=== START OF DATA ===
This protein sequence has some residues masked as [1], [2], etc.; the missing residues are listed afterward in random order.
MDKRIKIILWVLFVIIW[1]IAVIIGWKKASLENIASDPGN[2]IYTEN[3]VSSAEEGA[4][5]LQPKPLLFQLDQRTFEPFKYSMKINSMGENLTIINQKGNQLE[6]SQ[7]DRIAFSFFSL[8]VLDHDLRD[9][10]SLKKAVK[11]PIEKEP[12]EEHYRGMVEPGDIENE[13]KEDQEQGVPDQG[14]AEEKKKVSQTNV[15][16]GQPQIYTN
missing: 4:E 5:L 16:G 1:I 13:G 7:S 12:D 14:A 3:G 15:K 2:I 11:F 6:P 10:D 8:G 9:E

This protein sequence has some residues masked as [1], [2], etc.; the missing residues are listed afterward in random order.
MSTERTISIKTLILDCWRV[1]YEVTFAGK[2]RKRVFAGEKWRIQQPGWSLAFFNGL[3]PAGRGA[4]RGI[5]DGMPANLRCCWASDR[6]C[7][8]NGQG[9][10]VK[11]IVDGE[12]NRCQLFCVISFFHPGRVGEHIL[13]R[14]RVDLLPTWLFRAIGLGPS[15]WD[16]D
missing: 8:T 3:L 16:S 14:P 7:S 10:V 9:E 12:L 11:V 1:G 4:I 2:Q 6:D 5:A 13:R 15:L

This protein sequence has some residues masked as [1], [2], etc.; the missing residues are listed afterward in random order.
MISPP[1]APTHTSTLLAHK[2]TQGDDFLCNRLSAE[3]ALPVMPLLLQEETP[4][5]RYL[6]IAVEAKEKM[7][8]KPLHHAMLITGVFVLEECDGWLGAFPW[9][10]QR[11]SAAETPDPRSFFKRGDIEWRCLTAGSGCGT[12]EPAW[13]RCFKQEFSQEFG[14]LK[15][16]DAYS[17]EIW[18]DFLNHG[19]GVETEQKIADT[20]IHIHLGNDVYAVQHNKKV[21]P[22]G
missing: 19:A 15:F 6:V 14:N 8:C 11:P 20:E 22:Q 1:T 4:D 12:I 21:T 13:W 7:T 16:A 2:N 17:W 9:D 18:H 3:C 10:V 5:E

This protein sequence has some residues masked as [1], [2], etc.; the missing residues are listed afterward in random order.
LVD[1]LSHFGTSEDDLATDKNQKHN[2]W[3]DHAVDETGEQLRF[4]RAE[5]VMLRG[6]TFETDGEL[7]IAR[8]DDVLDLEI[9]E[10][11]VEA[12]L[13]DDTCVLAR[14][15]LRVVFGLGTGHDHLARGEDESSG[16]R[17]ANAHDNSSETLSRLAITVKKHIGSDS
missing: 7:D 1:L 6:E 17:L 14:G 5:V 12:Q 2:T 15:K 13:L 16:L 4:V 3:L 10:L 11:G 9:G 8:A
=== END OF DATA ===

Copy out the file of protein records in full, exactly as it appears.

This protein sequence has some residues masked as [1], [2], etc.; the missing residues are listed afterward in random order.
MDKRIKIILWVLFVIIW[1]IAVIIGWKKASLENIASDPGN[2]IYTEN[3]VSSAEEGA[4][5]LQPKPLLFQLDQRTFEPFKYSMKINSMGENLTIINQKGNQLE[6]SQ[7]DRIAFSFFSL[8]VLDHDLRD[9][10]SLKKAVK[11]PIEKEP[12]EEHYRGMVEPGDIENE[13]KEDQEQGVPDQG[14]AEEKKKVSQTNV[15][16]GQPQIYTN
missing: 4:E 5:L 16:G 1:I 13:G 7:S 12:D 14:A 3:G 15:K 2:I 11:F 6:P 10:D 8:G 9:E

This protein sequence has some residues masked as [1], [2], etc.; the missing residues are listed afterward in random order.
MSTERTISIKTLILDCWRV[1]YEVTFAGK[2]RKRVFAGEKWRIQQPGWSLAFFNGL[3]PAGRGA[4]RGI[5]DGMPANLRCCWASDR[6]C[7][8]NGQG[9][10]VK[11]IVDGE[12]NRCQLFCVISFFHPGRVGEHIL[13]R[14]RVDLLPTWLFRAIGLGPS[15]WD[16]D
missing: 8:T 3:L 16:S 14:P 7:S 10:V 9:E 12:L 11:V 1:G 4:I 2:Q 6:D 5:A 13:R 15:L

This protein sequence has some residues masked as [1], [2], etc.; the missing residues are listed afterward in random order.
MISPP[1]APTHTSTLLAHK[2]TQGDDFLCNRLSAE[3]ALPVMPLLLQEETP[4][5]RYL[6]IAVEAKEKM[7][8]KPLHHAMLITGVFVLEECDGWLGAFPW[9][10]QR[11]SAAETPDPRSFFKRGDIEWRCLTAGSGCGT[12]EPAW[13]RCFKQEFSQEFG[14]LK[15][16]DAYS[17]EIW[18]DFLNHG[19]GVETEQKIADT[20]IHIHLGNDVYAVQHNKKV[21]P[22]G
missing: 19:A 15:F 6:V 14:N 8:C 11:P 20:E 22:Q 1:T 4:D 12:I 21:T 13:W 7:T 16:A 2:N 17:W 9:D 18:H 3:C 10:V 5:E

This protein sequence has some residues masked as [1], [2], etc.; the missing residues are listed afterward in random order.
LVD[1]LSHFGTSEDDLATDKNQKHN[2]W[3]DHAVDETGEQLRF[4]RAE[5]VMLRG[6]TFETDGEL[7]IAR[8]DDVLDLEI[9]E[10][11]VEA[12]L[13]DDTCVLAR[14][15]LRVVFGLGTGHDHLARGEDESSG[16]R[17]ANAHDNSSETLSRLAITVKKHIGSDS
missing: 7:D 1:L 6:E 17:L 14:G 5:V 12:Q 2:T 15:K 13:L 16:L 4:V 3:L 10:L 11:G 9:G 8:A